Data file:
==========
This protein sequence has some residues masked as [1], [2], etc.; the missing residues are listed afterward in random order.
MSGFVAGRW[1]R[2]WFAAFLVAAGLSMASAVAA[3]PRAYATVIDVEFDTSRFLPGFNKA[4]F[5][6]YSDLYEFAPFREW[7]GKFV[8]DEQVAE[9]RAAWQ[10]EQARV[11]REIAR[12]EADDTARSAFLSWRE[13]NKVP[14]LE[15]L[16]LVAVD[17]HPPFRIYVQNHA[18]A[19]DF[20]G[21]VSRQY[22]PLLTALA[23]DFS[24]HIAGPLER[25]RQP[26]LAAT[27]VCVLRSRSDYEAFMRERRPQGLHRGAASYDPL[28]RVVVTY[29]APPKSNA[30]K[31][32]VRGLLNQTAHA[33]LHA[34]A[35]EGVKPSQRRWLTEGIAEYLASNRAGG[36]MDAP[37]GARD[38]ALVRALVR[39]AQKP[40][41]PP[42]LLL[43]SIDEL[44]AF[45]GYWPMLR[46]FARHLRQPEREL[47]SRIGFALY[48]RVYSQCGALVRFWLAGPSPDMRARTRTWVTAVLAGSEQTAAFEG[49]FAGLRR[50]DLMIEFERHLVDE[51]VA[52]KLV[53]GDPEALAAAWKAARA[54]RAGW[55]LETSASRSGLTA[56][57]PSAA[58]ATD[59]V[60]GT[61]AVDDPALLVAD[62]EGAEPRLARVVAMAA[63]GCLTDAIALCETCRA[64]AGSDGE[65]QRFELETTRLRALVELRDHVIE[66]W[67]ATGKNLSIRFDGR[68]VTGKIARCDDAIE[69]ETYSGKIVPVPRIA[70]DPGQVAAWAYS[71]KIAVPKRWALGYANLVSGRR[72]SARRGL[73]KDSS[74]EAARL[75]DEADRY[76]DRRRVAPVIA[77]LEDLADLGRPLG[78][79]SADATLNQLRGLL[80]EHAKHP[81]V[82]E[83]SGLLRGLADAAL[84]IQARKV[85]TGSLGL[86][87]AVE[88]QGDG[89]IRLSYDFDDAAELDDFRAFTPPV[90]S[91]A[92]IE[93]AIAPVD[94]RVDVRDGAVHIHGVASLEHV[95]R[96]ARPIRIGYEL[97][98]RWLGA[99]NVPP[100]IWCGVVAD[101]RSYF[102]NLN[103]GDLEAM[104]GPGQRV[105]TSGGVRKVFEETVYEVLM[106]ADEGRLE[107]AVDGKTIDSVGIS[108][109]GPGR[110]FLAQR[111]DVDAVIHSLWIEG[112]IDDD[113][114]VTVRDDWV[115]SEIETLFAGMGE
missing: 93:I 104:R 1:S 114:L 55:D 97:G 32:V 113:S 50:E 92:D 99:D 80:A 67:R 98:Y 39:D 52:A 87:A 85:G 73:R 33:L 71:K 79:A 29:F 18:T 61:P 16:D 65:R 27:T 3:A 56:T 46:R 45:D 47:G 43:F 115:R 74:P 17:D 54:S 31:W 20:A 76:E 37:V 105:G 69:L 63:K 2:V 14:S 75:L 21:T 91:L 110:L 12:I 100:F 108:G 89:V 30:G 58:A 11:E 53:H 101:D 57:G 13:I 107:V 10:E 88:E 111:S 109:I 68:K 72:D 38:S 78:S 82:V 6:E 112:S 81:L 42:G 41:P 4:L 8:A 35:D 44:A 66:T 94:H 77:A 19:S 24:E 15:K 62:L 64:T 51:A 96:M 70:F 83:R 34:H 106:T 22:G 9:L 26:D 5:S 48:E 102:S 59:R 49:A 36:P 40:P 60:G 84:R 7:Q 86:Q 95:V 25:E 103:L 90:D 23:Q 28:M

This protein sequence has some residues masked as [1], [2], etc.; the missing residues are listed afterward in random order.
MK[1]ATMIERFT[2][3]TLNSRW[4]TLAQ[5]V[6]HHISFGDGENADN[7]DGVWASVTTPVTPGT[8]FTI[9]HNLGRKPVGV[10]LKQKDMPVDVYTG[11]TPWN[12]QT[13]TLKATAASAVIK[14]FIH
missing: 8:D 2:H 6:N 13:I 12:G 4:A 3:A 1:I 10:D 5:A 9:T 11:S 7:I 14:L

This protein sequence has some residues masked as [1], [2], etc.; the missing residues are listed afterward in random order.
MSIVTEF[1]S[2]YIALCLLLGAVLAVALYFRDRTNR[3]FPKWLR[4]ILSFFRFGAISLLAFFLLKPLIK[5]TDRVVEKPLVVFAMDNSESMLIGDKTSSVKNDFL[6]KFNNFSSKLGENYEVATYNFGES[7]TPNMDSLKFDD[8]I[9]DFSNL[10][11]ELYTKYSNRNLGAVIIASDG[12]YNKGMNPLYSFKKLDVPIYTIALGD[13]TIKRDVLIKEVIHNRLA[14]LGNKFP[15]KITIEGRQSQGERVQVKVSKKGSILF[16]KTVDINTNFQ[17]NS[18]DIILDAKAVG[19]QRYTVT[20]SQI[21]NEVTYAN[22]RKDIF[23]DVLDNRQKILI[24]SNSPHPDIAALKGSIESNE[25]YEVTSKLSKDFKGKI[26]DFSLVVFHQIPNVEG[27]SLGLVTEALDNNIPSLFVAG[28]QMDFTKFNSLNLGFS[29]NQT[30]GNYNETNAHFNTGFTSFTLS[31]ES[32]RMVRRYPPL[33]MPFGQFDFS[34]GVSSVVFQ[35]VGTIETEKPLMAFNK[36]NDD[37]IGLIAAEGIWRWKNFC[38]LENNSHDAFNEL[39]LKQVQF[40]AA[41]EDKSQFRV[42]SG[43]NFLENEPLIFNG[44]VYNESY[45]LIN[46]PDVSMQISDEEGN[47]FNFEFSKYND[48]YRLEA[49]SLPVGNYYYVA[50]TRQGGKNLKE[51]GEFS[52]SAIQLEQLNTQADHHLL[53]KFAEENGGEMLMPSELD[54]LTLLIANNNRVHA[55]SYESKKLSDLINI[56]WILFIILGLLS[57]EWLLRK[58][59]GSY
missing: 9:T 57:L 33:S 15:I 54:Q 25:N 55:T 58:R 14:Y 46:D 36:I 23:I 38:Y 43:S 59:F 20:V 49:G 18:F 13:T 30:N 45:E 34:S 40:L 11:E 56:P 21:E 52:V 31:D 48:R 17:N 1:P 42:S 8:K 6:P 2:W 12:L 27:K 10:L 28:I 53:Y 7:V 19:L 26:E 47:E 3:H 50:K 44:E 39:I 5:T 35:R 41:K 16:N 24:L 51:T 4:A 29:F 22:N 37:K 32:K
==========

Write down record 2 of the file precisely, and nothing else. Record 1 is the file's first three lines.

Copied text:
This protein sequence has some residues masked as [1], [2], etc.; the missing residues are listed afterward in random order.
MK[1]ATMIERFT[2][3]TLNSRW[4]TLAQ[5]V[6]HHISFGDGENADN[7]DGVWASVTTPVTPGT[8]FTI[9]HNLGRKPVGV[10]LKQKDMPVDVYTG[11]TPWN[12]QT[13]TLKATAASAVIK[14]FIH
missing: 8:D 2:H 6:N 13:I 12:G 4:A 3:A 1:I 10:D 5:A 9:T 11:S 7:I 14:L